Kerman Province

Kerman Province
استان کرمان
Bam Fortress (2016)
Bam Fortress (2016)
Location of Kerman within Iran
Kerman Province and its counties
Location of Kerman Province
Coordinates: 30°17′27″N 57°04′04″E / 30.2907°N 57.0679°E / 30.2907; 57.0679Coordinates: 30°17′27″N 57°04′04″E / 30.2907°N 57.0679°E / 30.2907; 57.0679
RegionRegion 5
 • Governor-generalMohammad-Mahdi Fadakar
 • Total183,285 km2 (70,767 sq mi)
192 m (630 ft)
 • Total3,164,718
 • Density17/km2 (45/sq mi)
Time zoneUTC+03:30 (IRST)
 • Summer (DST)UTC+04:30 (IRST)
Main language(s)Persian
HDI (2017)0.778[2]
high · 20th

Kerman Province (Persian: استان کرمان, Ostān-e Kermān) is the largest province of the 31 provinces of Iran. Kerman is in the southeast of Iran with its administrative center in the city of Kerman. In 2014 it was placed in Region 5.[3] Mentioned in ancient times as the Achamenid satrapy of Carmania,[4] it is the largest province of Iran with an area of 183,285 km2 (70,767 sq mi), that encompasses nearly 11 percent of the land area of Iran.[5] The population of the province is about 3 million (9th in the country).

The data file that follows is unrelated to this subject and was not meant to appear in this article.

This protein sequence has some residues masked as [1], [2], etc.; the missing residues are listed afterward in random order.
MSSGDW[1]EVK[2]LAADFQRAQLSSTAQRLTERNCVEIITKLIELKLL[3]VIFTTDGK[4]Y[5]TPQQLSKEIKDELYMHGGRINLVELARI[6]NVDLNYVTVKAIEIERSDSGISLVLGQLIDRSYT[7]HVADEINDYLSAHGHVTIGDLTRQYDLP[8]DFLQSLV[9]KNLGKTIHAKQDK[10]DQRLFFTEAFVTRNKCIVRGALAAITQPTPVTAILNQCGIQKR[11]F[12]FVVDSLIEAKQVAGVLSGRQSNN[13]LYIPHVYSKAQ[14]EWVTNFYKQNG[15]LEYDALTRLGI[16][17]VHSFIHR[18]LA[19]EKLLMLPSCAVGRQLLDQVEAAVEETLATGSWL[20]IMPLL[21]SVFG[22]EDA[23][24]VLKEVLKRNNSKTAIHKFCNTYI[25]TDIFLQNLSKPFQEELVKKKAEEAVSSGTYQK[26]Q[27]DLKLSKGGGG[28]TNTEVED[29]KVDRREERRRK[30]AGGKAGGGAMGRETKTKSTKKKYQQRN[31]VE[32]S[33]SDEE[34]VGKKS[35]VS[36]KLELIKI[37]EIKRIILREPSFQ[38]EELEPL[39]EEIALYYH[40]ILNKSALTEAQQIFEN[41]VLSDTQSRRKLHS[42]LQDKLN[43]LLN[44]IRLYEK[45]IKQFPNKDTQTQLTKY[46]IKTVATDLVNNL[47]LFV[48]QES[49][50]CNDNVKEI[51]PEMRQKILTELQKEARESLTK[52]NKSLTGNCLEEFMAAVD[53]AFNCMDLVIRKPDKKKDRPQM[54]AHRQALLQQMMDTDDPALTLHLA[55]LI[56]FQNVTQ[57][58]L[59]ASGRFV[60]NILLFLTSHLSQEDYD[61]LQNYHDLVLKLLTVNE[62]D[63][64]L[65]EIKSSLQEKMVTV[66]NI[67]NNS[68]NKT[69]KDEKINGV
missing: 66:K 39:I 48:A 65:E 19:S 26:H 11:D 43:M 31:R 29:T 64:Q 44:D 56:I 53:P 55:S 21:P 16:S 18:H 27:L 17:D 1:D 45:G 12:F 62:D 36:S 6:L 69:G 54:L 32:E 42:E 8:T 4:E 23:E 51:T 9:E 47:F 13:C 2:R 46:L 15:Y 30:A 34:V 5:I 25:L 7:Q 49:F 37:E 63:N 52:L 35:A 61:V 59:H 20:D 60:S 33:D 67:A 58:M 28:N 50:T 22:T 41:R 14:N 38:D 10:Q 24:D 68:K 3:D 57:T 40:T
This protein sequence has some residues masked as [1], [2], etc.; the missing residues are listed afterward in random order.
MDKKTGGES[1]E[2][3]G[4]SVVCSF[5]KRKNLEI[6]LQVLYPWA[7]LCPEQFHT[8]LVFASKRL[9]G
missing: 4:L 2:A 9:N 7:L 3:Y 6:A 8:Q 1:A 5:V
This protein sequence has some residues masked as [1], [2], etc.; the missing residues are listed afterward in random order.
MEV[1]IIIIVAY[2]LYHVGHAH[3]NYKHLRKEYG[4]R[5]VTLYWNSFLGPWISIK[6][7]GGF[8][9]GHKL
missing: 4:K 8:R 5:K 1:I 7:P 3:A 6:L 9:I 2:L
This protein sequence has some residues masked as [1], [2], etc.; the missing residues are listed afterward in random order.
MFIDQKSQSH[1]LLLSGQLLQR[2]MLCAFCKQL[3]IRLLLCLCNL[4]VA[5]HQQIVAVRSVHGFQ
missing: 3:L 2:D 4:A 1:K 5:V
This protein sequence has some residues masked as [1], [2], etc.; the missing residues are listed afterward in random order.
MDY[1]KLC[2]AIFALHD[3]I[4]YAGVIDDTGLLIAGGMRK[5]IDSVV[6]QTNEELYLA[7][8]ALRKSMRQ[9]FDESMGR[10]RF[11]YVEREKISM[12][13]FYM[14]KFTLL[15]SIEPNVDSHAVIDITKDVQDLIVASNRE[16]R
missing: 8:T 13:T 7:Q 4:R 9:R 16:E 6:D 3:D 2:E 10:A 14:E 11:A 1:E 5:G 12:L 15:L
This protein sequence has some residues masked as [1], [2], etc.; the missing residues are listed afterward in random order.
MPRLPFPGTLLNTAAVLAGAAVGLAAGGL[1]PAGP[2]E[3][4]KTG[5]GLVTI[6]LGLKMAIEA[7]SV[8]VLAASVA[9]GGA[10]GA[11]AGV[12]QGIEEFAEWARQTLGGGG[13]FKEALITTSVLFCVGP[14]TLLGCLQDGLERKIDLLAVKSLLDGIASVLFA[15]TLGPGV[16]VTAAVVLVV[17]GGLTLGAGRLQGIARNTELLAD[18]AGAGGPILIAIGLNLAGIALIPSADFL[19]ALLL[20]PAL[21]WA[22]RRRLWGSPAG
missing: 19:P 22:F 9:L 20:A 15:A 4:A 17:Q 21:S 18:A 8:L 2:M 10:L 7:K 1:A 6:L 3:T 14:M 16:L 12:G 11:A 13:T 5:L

The main languages of Kerman Province are Persian and Garmsiri. Smaller languages include Achomi, Turkic dialects and a Median-type dialect spoken by the Jewish and Zoroastrian communities.[6]

The Persian varieties can be considered one single Kermani accent and they are sufficiently close to Standard Persian which they share intelligibility with.[6]


According to a text from the 8th century commontly attributed to the Armenian historian Movses Khorenatsi, present-day Kerman Province was situated in the southern quarter of the Sasanian Empire. The main city of the region from the Sasanian era to the 10th century was Sirjan.[7] Early Muslim geographers considered the area as part of the hot climatic zone and the mountainous interior as home of predatory people including the Kufečs (or Kofejān). Hamdallah Mustawfi stated that predatory beasts roamed the area which by then had undergone forestation.[7]

Bronze flag, Shahdad Kerman, Iran, 3rd millennium BC

In the 13th century it came under the rule of the Qutlugh-Khanids founded by ethnic Khitans, than under the Mongol empire. It was under the Timurid empire in 15th century.